While the traffic may be startling, Katinova has really taken to the local people and describe the Maltese as “carefree, open and generous.”
French student Radoine Merzouki, also studying at EC Malta, agrees “at first the Maltese are strong and difficult, but as you get to know them you’ll realise just how nice and friendly they really are.”
“It’s a tiny island, but there are lots of things to do, museums to visit, and beaches to enjoy,” enthuses Merzouki.
Back in the UK I visit the London School of English and am met by a group of excitable students from Japan, Bulgaria, Italy, Brazil, Libya, France and Thailand, all jostling to tell me about their experiences with two taps for hot and cold water and how British people “drive on the wrong side of the road”.
Speaking about the changeable summer weather in Britain, Mohamed Own from Libya tells me “sometimes it catches me off guard, and I find myself getting caught in the rain, I might be wearing shorts and then I’m too cold! It’s very unpredictable!”
Hajimu Ishii from Japan also struggled with the long summer days. “When I arrived I couldn’t sleep! In the summertime here the days are really long, and I didn’t understand that at 10pm it is still daylight. Now I get used to it,” he says.
“In London they take dogs, very big dogs on the train”
Ishii tells me that he’s also surprised by the amount of dogs he’s seen on the London Underground. “In Japan, people might take a very small dog on the train but it will always be in a cage, but in London they take dogs, very big dogs on the train. I was surprised by this.”
While Thai student Joompol Tantikumnerdkul, or Ice as he likes to be called, is still trying to get used to potatoes for dinner, Rosangela Pires Bretas from Brazil has invested in a good conditioner after the water here dries out her hair, and it strikes me that all these students, no matter how small, are making constant adjustments and compromises to embrace their new lives.
“British people are so polite,” they all agree. I’m not sure I entirely concur, but considering that some of these students have taken part in the school’s “Discover London” classes where they navigate their way through bustling street markets interviewing London’s market traders, for the most part it would seem that culture shock can also be a positive journey, particularly when supported by a caring institution such as the London School of English.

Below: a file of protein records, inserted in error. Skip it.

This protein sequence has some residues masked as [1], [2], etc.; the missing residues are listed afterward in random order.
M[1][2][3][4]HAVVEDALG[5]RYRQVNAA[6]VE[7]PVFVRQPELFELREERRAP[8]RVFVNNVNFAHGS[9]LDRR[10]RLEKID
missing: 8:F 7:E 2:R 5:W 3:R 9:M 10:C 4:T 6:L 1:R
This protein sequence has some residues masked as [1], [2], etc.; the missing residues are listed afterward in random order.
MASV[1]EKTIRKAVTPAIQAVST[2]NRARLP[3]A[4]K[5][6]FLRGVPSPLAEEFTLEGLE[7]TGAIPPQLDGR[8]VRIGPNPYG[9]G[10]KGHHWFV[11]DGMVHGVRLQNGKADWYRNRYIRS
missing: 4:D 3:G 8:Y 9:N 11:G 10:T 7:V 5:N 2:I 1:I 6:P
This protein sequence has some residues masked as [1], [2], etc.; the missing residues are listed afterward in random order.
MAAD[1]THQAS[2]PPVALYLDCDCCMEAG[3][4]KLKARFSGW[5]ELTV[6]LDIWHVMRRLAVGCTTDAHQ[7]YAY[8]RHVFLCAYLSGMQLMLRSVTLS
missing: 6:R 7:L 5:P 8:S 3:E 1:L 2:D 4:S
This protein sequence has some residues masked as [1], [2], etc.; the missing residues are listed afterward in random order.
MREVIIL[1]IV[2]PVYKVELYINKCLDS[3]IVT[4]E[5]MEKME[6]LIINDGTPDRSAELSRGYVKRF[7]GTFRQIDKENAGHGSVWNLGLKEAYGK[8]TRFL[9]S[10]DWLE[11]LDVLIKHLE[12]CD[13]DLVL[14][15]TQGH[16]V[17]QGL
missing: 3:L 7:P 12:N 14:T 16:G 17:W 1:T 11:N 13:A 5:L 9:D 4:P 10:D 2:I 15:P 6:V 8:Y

Its Managing Director, Hauke Tallon says that his school has a significantly older demographic than others in the country, meaning it is important to pitch the level of support accordingly and not make the students feel like they’re being treated like children. “There are real opportunities to give them tools to help them manage their situation, rather than hold their hands through everything,” he says.
In over 11 years at the school, Tallon feels one of the most rewarding feelings is observing the students journey of personal growth. “One of the best things they take away with them is that new insight into different ways of approaching things, and different ways of dealing with situations,” he says.
Denis Baker, Director of Swiss-based educational agency Aventure Linguistique agrees. “Trite as it may sound, we really believe that culture shock is the adventure; allowing yourself to be affected, changed.”
“You can’t successfully master a language without assimilating a good part of the culture. It is possible to learn a language “from the outside”, but it’s not nearly as complete or efficient as one who dives in completely,” says Baker.
“Every time you learn a language you are human again”
Leaving us with food for thought Baker goes on to say, “there’s a proverb I like that says: “Every time you learn a language you are human again.” That pretty much sums up the approach of our agency.”
Perhaps this viewpoint can even be quantified. Market insight firm i-graduate conducted a survey this year of almost 1,800 students and 99% said their study abroad experience “broadened my perspective on life” and 97% claimed it “helped make me the person I am today.”
Let’s hope our educators, counsellors and governments of today continue pursuing new ways to provide a supportive platform for international students across the world in overcoming culture shock, and ultimately gaining from it.